Structural Modification of Aquatic Environments by Shells: Implications for Human-Mollusc Interactions
Physical ecosystem engineering is the structural modification of environments by organisms. Many mollusc species are noticeable physical ecosystem engineers, not least because of their ability to produce shells. Here I postulate three general structural roles of mollusc shells in aquatic ecosystems, namely: (1) substrata for organismal attachment, (2) refuges from predation, physical or physiological stress, and (3) controllers of near-bed flows and material transport in the benthic environment. Then, I illustrate (a) that changes in resource availability or abiotic conditions caused by shell production have important consequences for other organisms, (b) that colonization of shelled habitat depends on individual shell traits and spatial arrangement of shells, which determine access of organisms to resources and the degree to which biotic or abiotic forces are modulated, (c) that shell production will increase species richness at the landscape level if shells create resources that are not otherwise available and species are present that use these resources, and (d) that changes in the availability of resources caused by shells and the resulting effects on other organisms have both positive and negative feedbacks to the engineer in question. Last, I exemplify how ongoing changes in shell production and distribution resulting from human activities (e.g., exploitation, introduction and invasion of shelled molluscs; use of mollusc shells in habitat restoration) can affect the structure of benthic environments as well as the composition and functioning of aquatic ecosystems.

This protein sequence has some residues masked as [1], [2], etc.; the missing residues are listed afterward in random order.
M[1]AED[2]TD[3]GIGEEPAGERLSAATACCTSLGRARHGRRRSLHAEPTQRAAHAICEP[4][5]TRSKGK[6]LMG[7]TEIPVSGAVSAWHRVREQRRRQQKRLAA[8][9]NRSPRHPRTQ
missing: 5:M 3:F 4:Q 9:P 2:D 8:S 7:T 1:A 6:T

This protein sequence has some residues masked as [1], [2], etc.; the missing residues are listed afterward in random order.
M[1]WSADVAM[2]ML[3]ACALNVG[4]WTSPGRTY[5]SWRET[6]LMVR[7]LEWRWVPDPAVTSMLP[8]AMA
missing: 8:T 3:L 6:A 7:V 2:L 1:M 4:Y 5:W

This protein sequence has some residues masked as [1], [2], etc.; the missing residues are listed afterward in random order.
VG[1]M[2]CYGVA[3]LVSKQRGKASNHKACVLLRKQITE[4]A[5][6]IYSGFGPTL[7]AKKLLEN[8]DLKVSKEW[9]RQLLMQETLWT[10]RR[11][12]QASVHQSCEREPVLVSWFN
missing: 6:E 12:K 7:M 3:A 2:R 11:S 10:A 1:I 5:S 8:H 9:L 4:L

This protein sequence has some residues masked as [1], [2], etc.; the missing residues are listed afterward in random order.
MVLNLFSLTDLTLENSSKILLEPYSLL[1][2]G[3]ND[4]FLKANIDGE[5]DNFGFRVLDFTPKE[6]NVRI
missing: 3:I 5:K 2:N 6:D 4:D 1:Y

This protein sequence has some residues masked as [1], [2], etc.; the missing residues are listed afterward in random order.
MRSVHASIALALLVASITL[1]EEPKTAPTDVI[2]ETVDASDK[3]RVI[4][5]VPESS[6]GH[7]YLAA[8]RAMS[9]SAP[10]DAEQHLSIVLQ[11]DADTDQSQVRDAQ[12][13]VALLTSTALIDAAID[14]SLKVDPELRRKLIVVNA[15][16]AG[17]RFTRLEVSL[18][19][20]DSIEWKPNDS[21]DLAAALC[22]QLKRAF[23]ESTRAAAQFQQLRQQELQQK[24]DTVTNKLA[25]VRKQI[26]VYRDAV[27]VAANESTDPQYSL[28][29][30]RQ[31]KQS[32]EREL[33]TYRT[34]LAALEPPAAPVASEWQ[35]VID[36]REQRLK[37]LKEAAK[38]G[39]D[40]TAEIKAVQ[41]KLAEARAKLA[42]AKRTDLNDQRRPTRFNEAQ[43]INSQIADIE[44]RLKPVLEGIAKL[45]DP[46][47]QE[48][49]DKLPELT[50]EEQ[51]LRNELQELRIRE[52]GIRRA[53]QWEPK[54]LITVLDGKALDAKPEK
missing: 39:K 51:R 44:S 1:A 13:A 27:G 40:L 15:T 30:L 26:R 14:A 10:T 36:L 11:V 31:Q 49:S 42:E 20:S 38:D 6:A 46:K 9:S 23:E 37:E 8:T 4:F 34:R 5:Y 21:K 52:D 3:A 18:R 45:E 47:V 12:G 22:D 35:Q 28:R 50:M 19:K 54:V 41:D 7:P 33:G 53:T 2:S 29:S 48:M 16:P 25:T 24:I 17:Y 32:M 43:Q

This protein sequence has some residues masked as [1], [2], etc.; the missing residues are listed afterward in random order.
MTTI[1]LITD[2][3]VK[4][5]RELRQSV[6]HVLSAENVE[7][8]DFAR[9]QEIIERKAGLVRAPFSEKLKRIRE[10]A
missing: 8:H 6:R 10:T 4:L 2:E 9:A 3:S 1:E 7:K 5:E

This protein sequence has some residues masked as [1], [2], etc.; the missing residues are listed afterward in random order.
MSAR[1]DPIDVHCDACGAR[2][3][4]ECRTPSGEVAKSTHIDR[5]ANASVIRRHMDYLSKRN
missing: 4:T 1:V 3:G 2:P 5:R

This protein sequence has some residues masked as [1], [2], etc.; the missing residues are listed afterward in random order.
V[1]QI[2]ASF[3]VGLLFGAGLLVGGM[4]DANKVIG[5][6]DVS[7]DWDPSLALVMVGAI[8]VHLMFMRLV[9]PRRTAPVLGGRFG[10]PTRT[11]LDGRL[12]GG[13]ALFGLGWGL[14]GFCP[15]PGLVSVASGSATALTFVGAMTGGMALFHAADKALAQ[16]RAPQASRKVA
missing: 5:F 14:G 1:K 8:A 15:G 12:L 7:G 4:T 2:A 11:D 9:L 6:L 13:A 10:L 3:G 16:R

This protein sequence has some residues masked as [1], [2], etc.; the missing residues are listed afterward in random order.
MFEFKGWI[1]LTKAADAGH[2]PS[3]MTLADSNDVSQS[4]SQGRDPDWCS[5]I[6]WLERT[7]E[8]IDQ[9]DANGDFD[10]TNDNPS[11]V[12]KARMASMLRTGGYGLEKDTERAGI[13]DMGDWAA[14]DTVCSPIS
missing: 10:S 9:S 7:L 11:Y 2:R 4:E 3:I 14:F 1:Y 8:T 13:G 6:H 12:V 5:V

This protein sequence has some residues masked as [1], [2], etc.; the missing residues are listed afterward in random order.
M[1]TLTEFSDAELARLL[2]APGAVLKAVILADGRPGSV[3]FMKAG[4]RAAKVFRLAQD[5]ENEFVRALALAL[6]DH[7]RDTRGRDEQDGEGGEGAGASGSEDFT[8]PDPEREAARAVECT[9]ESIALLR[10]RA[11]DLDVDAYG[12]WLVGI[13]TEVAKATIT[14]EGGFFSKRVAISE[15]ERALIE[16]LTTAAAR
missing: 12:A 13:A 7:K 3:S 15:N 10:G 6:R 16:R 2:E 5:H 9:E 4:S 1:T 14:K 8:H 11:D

Keywords: Physical ecosystem engineering, Shell and mollusc beds, Substrata, Refugia, Fluid transport, Feedbacks to engineers.
Figure: Mussel (Brachidontes rodriguezii) bed in a Patagonian rocky intertidal platform (El Espigón, Río Negro Province, Argentina; 41° 07’ S, 63° 00’ W). Mussel shells provide surfaces for algae and sessile invertebrate attachment and increase the three-dimensional structure of the rock bed, thus retaining sediments and creating interstitial space protected from the impacts of wave splash, sand abrasion, desiccation, and predators (© María Bagur).